The author does an amazing building of realistic relationships and the development of the characters. Once you start this book, you won’t want to put it down. Although this is only the first book I have read by this author, I am excited to read more from her. The author has a writing style that captivates the reader. She provides a realistic approach to the telling of a romance novel by using descriptive vocabulary to engage the reader. From the moment you pick up this book, you feel a connection with the Holloway family and their ranch. Since this story involves the telling of multiple relationships the author tackles the challenge of creating something that flows well with multiple plots. It can be a bit confusing keeping up with the multiple character stories, each different from the next but if you enjoy a bit of a challenge then you will love this just as much as I did.

If you haven’t read this book yet, I would recommend you pick this one up. This standalone book in her Ransom Canyon series will have you wanting to pick up a copy of her other books. I would highly recommend this book for those interested in contemporary Texas-sized romance novel that leaves you with a warm fuzzy feeling at the end.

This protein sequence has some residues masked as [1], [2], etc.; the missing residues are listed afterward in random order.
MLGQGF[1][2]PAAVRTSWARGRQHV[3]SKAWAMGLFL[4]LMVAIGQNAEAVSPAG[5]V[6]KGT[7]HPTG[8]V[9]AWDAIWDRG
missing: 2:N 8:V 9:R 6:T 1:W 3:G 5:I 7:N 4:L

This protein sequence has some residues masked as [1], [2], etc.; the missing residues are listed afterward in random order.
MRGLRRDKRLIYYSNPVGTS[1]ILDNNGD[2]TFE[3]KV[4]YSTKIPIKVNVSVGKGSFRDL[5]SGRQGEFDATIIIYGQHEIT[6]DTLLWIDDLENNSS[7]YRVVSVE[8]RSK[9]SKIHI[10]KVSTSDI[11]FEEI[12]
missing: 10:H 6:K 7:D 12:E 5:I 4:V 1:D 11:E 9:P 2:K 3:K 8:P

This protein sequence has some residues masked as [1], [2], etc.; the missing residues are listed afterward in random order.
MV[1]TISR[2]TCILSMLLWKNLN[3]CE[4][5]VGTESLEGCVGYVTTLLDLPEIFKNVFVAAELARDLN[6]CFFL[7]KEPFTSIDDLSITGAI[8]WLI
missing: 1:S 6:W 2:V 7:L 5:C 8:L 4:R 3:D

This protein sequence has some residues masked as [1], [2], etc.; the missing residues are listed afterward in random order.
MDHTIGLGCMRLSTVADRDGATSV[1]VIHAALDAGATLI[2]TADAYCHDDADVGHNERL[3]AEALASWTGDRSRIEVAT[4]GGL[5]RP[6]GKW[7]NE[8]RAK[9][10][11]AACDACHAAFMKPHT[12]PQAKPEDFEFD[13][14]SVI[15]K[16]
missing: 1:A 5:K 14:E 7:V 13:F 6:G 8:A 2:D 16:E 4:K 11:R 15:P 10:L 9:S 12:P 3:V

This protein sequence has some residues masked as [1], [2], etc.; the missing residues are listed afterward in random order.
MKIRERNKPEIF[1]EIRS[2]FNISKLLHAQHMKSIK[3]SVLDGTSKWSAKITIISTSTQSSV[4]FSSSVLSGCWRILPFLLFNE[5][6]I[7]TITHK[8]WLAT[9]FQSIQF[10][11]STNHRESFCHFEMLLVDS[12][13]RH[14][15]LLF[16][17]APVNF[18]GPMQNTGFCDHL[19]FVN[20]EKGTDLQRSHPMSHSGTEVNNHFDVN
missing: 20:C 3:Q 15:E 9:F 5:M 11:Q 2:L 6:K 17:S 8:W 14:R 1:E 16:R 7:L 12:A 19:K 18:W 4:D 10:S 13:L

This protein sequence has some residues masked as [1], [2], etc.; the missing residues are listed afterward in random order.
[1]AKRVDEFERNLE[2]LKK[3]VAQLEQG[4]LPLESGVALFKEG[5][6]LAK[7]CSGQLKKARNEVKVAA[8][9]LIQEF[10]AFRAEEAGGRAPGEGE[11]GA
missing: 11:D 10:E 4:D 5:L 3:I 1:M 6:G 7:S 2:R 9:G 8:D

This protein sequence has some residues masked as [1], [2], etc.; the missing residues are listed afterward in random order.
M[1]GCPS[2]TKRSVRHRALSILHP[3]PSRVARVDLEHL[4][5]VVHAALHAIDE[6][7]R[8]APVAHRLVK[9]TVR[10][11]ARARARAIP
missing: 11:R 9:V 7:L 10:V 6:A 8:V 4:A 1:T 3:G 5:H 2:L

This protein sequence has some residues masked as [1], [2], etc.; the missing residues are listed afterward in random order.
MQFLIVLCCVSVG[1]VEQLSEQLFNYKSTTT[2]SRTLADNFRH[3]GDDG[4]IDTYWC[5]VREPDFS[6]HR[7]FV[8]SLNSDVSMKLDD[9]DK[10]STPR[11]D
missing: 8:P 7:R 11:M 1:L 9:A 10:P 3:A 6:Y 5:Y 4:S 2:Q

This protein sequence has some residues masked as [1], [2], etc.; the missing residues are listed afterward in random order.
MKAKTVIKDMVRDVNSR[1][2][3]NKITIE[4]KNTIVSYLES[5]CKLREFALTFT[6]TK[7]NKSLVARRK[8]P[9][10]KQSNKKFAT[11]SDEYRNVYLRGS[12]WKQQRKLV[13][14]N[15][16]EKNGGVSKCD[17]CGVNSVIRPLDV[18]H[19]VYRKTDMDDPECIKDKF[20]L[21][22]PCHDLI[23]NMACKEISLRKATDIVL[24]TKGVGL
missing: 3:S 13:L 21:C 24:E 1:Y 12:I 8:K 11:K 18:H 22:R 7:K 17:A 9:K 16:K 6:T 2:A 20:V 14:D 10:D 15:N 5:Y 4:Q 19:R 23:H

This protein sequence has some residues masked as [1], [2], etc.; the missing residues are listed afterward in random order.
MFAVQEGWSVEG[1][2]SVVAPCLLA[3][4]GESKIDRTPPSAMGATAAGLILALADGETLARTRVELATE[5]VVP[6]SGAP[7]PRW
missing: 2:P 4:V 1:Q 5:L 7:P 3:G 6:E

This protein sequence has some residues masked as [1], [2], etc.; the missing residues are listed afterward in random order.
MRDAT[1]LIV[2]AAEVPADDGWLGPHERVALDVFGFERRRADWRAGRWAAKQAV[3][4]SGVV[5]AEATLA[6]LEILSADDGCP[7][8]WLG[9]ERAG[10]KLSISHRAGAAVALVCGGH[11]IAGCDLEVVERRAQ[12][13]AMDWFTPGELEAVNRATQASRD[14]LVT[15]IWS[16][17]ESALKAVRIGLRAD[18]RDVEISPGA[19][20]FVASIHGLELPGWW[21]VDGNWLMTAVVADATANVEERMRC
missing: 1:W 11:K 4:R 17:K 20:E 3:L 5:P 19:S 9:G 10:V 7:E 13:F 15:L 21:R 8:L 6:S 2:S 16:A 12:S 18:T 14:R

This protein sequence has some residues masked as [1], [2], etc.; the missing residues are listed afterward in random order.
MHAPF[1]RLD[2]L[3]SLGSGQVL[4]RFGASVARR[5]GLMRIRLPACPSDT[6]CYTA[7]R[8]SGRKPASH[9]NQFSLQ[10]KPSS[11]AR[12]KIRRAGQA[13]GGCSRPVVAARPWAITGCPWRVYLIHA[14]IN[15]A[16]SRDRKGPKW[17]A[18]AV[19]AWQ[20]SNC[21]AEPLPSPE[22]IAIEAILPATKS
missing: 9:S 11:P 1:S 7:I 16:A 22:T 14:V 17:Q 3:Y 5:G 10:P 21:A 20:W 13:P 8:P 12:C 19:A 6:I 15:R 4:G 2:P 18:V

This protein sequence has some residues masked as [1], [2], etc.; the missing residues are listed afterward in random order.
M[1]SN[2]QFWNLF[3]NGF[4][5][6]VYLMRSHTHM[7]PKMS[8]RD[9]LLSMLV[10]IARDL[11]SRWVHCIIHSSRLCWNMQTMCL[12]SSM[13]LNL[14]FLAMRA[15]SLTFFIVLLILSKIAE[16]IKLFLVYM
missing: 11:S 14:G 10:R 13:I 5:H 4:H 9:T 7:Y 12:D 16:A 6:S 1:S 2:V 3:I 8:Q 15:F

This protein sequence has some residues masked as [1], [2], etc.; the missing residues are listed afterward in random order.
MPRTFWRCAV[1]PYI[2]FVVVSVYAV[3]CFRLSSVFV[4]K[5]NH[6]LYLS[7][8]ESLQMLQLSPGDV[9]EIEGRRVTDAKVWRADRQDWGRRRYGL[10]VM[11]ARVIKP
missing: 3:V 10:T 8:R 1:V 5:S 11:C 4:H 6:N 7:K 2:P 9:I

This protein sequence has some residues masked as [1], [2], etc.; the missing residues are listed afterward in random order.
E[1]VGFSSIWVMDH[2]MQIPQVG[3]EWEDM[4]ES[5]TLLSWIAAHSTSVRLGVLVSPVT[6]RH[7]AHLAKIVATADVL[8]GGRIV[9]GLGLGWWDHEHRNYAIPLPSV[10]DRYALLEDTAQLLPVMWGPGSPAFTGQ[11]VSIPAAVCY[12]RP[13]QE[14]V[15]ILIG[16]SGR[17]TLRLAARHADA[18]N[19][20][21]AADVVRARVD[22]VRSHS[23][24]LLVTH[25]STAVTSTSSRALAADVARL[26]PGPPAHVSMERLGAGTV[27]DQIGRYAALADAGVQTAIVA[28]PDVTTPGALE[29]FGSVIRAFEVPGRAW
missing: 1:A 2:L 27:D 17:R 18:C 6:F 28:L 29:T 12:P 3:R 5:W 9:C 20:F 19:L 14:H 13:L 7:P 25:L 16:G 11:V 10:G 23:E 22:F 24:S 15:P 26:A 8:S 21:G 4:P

1012 LORILEI NQ 2, 2 of 2 Christmas in Winter Valley
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With millions of books in print, Jodi Thomas is both a New York Times and USA Today bestselling author of over fifty novels and countless short story collections. Her stories travel through the past and present days of Texas and draw readers from around the world.
In July 2006, Jodi was the 11th writer to be inducted into the Romance Writers of America Hall of Fame. With five RITA’s to her credit, along with National Readers’ Choice Awards and Booksellers’ Best Awards, Thomas has proven her skill as a master storyteller.
Thomas was honored in 2002 as a Distinguished Alumni by Texas Tech University in Lubbock, Texas and served sixteen years as the Writer in Residence at West Texas A&M University in Canyon, Texas.
 
When not working on a novel, or inspiring students to pursue writing careers, Thomas enjoys traveling with her family, renovating an historic home, and “checking up” on two grown sons and four grandchildren.

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October 3-13, 2019